Molecular characteristics

ZFHX4-associated syndrome is caused by one copy of the ZFHX4 gene not functioning properly. This may be due to a change (pathogenic variant) within the gene which disrupts its function, or to the loss (deletion) of the gene or a part of it. Most affected people are the first person in their family to carry the gene change, but a small proportion have inherited it from a parent, who is likely to have features of ZFHX4­-associated syndrome. This condition affects boys and girls, and there are both mildly and more significantly affected individuals of both sexes.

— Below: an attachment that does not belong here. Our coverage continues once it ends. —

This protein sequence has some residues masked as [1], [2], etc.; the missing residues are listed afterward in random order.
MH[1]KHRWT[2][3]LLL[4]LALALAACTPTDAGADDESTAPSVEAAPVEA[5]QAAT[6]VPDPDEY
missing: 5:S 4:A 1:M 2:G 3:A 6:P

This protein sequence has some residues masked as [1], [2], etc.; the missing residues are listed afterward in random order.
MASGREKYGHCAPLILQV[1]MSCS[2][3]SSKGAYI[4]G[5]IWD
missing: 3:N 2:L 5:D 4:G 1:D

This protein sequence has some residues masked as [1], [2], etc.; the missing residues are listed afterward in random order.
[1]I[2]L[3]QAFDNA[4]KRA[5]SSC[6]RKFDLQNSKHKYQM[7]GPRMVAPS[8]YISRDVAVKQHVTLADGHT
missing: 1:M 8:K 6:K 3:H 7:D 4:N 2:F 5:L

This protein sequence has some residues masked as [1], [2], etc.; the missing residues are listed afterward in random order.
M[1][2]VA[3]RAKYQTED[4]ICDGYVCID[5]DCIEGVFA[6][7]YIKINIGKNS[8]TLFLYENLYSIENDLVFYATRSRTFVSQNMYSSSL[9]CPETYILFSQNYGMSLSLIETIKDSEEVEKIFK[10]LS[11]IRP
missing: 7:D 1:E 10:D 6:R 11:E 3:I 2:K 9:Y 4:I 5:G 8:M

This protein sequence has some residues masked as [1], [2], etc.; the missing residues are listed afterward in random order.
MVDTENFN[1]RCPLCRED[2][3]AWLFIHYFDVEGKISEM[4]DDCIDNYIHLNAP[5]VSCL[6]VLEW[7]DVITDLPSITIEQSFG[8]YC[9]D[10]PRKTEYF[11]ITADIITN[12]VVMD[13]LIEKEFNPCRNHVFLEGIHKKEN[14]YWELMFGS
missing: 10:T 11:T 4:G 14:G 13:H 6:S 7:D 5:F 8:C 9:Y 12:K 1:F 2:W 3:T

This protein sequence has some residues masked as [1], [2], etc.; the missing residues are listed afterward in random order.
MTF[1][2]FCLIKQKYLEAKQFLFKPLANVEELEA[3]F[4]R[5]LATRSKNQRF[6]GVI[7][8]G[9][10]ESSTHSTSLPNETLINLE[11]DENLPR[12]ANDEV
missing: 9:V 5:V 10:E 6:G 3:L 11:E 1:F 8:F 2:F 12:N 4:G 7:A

When children are conceived their parents’ genetic material is copied in the egg and sperm that makes a new child. The biological copying method is not perfect and occasionally random, rare changes occur in the genetic code of children that are not seen in the DNA of their parents. ZFHX4-associated syndrome occurs when one of these changes affects the ZFHX4 gene on chromosome 8 (band q21.11). These types of changes happen naturally in all species. The possibility of having another child affected by a rare gene disorder depends on the genetic code of the parents. In most families, the genetic change has happened for the first time in the child with ZFHX4-associated syndrome. This is called a de novo change. When the parents are unaffected, the chances of having another child with the same condition are very low (usually less than 1%). If a parent has ZFHX4­-associated syndrome, the chances of passing the condition on to a child are much higher at 50%, as the parent could either pass on their altered copy of the gene or the unaffected copy. This is called an autosomal dominant inheritance pattern. Each family situation is different, and a clinical geneticist or genetic counsellor can give specific advice for your family.